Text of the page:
The history of books is an interesting one. The first books were utterly unreadable to anyone but the author or someone who studied the book intensely. Without punctuation or spaces, these books were written as a memory aid rather than to disperse ideas.
Thanks to the invention of punctuation and the development of writing, books have evolved to become as we know them today. Maybe I should say “as we knew them.” Audiobooks are now the largest growth market in the book industry, but are audiobooks still books?
Are Audiobooks still books?
This is a philosophical question that I, as the writer, have the advantage of answering, and you, as the reader, can debate in the comment section below. Audiobooks still count as books, but whether they are the next stage of literary evolution or a step back to when books acted as memory aids could be debated.
Many audiobooks are direct translations from their book equivalent; they are written words converted into audio. However, this trend is beginning to change. Audiobooks like Can’t Hurt Me and Limitless contain additional discussion with the author found only in the audiobook.
Meanwhile, Will Smith incorporates music in his audiobook Will to fully immerse the listener into his experiences ending the book with a song that summarizes it beautifully. Some authors like Kevin Hart have gone one step further with The Decision and Monsters and how we tame them, produced exclusively as audiobooks.
These bonuses are the auditory equivalent of adding photos to the books. Therefore, even with the additional content, Audiobooks are books because they share their knowledge with the listener. How much you, as the listener, learn from the book depends on how much effort you put into learning the key points.
Different types of books
By reading this, you’ve illustrated your ability to pull some meaning from words. However, how much of it are you going to remember? We have all gotten distracted while reading and only “wake up” when we have mindlessly read several pages; this tendency is even worse when we listen to a book and let our minds wander.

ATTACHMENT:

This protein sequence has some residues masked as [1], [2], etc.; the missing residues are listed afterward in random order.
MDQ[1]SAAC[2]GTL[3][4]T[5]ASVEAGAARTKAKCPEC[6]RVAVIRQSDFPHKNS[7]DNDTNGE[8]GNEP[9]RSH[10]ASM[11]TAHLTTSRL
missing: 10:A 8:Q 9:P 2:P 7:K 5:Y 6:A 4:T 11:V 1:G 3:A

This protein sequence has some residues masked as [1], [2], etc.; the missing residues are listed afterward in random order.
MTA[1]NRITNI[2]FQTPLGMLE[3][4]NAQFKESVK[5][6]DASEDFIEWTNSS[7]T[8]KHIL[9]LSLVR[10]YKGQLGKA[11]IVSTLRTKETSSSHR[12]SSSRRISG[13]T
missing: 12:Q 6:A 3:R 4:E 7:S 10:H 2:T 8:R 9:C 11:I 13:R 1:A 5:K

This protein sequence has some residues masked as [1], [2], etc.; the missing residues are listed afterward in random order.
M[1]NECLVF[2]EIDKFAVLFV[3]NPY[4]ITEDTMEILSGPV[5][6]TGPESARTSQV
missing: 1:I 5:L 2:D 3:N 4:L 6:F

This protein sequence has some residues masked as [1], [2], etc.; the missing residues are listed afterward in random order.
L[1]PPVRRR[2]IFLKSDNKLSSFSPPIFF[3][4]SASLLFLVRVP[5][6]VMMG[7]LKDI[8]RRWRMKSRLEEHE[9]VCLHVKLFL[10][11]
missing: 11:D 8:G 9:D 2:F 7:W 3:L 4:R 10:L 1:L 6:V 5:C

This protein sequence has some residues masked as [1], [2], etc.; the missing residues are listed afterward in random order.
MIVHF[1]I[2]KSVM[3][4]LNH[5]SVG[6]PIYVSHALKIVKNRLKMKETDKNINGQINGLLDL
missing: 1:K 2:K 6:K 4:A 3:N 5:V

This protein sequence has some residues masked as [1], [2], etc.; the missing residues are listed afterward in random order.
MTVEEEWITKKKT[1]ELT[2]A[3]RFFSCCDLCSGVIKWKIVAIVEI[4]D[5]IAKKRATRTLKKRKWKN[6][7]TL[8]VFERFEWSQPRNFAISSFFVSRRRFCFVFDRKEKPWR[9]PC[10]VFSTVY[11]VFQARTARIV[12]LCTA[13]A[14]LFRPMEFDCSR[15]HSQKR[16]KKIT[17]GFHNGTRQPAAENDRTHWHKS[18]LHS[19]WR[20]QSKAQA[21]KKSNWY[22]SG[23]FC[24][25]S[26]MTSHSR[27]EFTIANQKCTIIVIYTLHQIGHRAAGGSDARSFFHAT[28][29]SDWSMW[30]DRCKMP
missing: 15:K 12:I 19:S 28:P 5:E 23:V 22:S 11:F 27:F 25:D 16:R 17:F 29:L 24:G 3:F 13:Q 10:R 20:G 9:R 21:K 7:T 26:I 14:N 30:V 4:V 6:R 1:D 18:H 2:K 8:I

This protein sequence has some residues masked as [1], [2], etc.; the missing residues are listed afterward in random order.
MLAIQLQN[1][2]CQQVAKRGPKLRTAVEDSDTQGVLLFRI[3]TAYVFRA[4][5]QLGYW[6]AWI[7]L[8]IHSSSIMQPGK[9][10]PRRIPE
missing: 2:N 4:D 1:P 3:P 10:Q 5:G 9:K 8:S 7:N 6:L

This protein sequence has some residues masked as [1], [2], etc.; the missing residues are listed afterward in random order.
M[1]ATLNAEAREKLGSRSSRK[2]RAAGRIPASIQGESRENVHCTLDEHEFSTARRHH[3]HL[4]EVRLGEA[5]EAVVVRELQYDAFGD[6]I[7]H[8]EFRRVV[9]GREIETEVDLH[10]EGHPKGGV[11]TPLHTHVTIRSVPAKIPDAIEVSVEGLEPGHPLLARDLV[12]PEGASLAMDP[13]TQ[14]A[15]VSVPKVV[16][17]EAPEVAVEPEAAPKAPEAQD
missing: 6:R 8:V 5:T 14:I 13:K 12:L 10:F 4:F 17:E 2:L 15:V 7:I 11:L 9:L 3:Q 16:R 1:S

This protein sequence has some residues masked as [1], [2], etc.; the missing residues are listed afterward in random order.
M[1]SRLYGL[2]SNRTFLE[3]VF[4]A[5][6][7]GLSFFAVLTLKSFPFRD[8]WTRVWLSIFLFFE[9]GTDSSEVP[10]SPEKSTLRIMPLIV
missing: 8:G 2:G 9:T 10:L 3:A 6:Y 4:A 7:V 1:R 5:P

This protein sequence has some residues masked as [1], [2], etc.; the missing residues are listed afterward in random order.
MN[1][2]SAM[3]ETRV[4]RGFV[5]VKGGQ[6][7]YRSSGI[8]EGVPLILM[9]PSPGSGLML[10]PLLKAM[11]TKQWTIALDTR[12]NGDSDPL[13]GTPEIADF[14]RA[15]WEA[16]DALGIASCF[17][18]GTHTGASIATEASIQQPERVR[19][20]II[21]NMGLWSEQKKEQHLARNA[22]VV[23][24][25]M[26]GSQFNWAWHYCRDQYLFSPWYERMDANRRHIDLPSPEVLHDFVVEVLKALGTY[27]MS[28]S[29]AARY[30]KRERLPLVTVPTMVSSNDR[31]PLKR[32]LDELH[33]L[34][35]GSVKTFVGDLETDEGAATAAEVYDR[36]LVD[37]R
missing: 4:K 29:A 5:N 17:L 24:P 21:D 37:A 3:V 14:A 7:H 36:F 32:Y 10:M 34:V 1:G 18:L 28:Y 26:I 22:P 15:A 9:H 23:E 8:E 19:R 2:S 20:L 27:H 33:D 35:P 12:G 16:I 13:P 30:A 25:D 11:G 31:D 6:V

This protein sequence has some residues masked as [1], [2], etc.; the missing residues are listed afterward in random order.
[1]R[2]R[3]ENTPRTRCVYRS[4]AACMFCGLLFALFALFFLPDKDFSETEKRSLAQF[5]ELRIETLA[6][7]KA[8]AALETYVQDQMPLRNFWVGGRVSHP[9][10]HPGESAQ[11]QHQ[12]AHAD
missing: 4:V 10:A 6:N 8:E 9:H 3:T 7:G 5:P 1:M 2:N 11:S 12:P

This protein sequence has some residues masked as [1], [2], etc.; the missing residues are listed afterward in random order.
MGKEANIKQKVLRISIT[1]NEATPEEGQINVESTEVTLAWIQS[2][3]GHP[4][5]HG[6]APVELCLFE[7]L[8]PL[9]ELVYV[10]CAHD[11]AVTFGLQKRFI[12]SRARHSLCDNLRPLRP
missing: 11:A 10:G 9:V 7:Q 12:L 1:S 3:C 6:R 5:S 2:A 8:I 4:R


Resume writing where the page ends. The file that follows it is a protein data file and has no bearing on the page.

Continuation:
Unless you have monk-level concentration abilities, your mind will wander periodically; it’s normal. That’s why monitoring your mindfulness while listening to the book is crucial.
Somewhere along my journey into books, I stumbled upon one called: How to read a book. The title intrigued me; how could a book be written about how to read books? Curious and in my typical style, I purchased the audiobook and started listening to it while running.
The lessons in that book were immediate and clear, one above all others – this was not a book to listen to while running. I returned the audiobook and bought a physical copy; I needed to give it the attention it deserved.
Francis Bacon said: “some books are to be tasted, others to be swallowed, and some few to be chewed and digested.” Back in his day, few books were available, and even fewer literate people could read them; still, his observations are accurate to this day – not all books are worth your undivided attention.
Books, like food, are meant to be consumed, digested and forgotten. When you read, you go on a fantastical journey with the author. At the end of this journey, you have learned something, been entertained, or realized that you would rather read something else.
How much you recall from the book depends on how much attention you give it. Andler and Doren mention 4 levels of reading in their book, but with audiobooks, there are only two: attentive or distracted.
How to listen to your book